On the other hand, the Dolby Digital 5.1 soundtrack is about average for a romantic comedy. If you really want to crank it up, then some of the soundtrack will fill the room and the speakers might even “bump” a bit; but for the most part the film is dialogue-driven. The surrounds do take charge during some scenes, but nothing that really makes one turn around and say “Wow” (not that we ever do turn around and say “Wow” when a movie sounds really good). The majority of the action takes place on the front speakers with the LFE kicking in from time to time. Two Weeks Notice carries a great and acceptable soundtrack that should please most every viewer.
Supplements: What are the extras?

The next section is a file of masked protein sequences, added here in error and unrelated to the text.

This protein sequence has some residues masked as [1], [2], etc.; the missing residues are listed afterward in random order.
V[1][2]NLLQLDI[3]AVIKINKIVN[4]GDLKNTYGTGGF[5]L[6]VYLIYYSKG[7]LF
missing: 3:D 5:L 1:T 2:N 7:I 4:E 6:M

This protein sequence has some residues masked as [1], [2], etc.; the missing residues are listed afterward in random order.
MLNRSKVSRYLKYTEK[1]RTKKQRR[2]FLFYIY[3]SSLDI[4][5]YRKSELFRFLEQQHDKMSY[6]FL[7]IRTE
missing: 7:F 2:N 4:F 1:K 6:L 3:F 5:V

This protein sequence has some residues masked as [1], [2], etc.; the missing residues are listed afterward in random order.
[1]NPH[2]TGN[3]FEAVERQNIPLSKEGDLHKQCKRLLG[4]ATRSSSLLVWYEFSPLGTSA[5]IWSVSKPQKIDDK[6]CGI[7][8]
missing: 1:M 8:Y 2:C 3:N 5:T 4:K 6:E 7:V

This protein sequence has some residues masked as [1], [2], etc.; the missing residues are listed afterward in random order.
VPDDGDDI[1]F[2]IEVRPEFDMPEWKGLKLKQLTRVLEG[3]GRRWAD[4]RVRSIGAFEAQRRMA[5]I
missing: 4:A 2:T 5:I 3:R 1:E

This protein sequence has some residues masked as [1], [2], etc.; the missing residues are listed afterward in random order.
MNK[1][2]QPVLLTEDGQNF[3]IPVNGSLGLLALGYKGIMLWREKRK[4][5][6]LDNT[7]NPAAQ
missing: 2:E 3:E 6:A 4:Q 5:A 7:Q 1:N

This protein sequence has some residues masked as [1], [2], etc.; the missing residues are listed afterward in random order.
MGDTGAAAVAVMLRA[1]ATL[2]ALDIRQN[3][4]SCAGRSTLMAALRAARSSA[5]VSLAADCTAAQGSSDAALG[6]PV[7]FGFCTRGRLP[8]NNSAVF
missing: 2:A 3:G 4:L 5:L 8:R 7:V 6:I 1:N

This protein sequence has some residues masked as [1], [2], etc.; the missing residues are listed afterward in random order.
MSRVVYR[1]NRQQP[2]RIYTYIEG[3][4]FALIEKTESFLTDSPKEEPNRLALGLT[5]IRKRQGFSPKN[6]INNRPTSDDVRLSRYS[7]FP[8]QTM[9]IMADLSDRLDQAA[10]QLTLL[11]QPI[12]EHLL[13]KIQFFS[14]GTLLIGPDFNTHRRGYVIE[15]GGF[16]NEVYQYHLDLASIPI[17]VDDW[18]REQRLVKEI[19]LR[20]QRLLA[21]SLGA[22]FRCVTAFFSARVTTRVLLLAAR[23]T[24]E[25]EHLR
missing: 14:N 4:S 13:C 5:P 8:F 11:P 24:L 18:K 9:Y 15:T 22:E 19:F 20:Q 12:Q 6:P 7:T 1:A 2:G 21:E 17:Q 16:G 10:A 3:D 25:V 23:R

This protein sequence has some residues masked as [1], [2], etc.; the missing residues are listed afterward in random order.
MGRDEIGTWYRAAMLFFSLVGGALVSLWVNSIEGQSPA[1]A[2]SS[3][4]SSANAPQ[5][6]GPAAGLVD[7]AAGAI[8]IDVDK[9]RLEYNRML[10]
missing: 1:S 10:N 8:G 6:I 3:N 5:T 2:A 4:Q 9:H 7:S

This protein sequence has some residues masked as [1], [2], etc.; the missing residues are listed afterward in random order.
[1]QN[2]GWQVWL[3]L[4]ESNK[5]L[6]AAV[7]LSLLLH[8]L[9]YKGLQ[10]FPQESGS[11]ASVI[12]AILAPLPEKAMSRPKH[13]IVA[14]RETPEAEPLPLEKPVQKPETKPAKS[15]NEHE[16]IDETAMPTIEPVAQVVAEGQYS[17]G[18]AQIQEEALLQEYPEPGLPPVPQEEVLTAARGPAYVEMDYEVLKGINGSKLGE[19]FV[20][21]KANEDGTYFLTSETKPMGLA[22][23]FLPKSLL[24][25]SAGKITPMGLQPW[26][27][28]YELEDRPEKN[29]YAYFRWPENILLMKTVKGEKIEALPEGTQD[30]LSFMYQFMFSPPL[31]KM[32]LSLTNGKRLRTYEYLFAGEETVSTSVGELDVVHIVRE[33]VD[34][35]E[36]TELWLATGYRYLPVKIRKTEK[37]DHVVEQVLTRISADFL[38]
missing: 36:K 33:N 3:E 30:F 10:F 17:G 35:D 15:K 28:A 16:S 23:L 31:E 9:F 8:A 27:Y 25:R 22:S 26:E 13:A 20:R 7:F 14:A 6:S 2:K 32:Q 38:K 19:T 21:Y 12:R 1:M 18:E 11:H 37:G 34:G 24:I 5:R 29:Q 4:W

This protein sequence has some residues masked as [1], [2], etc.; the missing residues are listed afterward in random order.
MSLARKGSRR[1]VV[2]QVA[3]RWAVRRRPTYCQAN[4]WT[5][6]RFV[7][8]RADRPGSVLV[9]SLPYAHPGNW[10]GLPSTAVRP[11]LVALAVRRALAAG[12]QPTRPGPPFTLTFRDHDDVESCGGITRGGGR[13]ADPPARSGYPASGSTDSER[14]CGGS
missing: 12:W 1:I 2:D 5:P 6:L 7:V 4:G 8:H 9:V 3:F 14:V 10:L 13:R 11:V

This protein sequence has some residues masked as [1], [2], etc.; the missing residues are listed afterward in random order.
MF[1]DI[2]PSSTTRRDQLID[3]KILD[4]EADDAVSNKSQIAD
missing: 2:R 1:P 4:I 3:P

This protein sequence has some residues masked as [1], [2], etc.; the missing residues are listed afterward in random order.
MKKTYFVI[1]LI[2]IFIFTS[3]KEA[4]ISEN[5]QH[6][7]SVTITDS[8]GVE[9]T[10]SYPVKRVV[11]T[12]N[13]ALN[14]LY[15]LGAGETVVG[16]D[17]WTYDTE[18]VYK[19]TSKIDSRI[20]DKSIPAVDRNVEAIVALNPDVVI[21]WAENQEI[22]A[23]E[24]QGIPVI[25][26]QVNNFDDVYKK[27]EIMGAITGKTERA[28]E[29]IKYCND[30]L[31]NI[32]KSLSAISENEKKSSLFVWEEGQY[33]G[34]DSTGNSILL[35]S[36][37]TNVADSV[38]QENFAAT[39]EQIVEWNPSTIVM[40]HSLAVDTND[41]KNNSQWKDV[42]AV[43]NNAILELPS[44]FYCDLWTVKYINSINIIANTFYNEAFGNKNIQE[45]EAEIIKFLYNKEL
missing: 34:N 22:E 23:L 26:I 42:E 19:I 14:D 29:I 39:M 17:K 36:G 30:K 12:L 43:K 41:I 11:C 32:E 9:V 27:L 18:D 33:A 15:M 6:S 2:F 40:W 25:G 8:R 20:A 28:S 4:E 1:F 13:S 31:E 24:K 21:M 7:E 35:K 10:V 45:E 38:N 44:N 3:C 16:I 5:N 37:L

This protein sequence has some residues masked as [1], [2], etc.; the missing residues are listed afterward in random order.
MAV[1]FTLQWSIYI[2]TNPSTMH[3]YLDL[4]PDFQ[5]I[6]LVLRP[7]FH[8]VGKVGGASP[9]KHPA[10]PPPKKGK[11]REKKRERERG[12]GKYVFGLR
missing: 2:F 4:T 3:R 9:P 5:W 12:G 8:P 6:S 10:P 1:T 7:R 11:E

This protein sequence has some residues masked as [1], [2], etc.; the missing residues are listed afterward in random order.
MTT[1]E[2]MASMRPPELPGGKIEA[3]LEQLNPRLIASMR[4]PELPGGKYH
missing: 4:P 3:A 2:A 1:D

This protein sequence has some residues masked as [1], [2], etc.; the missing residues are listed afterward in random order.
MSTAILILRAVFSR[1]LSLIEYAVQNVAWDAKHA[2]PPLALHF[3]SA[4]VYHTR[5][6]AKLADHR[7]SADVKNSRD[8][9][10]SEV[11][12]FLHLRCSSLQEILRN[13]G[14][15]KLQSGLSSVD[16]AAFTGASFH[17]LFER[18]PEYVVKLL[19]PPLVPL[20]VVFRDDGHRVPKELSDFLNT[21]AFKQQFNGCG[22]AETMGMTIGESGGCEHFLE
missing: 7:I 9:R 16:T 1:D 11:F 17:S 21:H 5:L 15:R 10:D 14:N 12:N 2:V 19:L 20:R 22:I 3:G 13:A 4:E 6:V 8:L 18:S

As far as the supplemental material goes, there’s just enough to whet the appetite here, but not much else. A screen-specific audio commentary from stars Hugh Grant, Sandra Bullock and writer-director Marc Lawrence is just interesting enough to listen to. It’s a light-hearted track that doesn’t exactly offer a lot of information about the movie, but worth listening to if you’re really into the movie. Lawrence talks of his foray into directing and the old seasoned stars (Grant and Bullock) are having a blast on the track. A few “Additional Scenes” are also included, though not really adding that much information to the movie, I can only imagine that there were a lot more of these that could have made this disc. As is nearly the standard with some studios, there is an HBO: First Look – The Making of Two Weeks Notice included. As we might expect, interviews with the stars of the film and the writer-director Marc Lawrence, are included as well as some clips from the film. This is your standard EPK (Electronic Press Kit) featurette here, but it’s certainly better than nothing. Lastly, a feature that hasn’t really caught on is the “Two Bleeps Notice”. This viewing option allows you to watch the film and look at some outtakes and “on set antics”. Naturally the cast had a fun time filming here and this allows you to not only view the film, but get a look inside the making of it as well. If you’re familiar with Infinifilm, then this will be right up your alley. A trailer is also included as are some very brief cast and crew bios. Two Weeks Notice is a fine romantic comedy and the disc is packed with a great transfer and enough supplements to keep fans happy.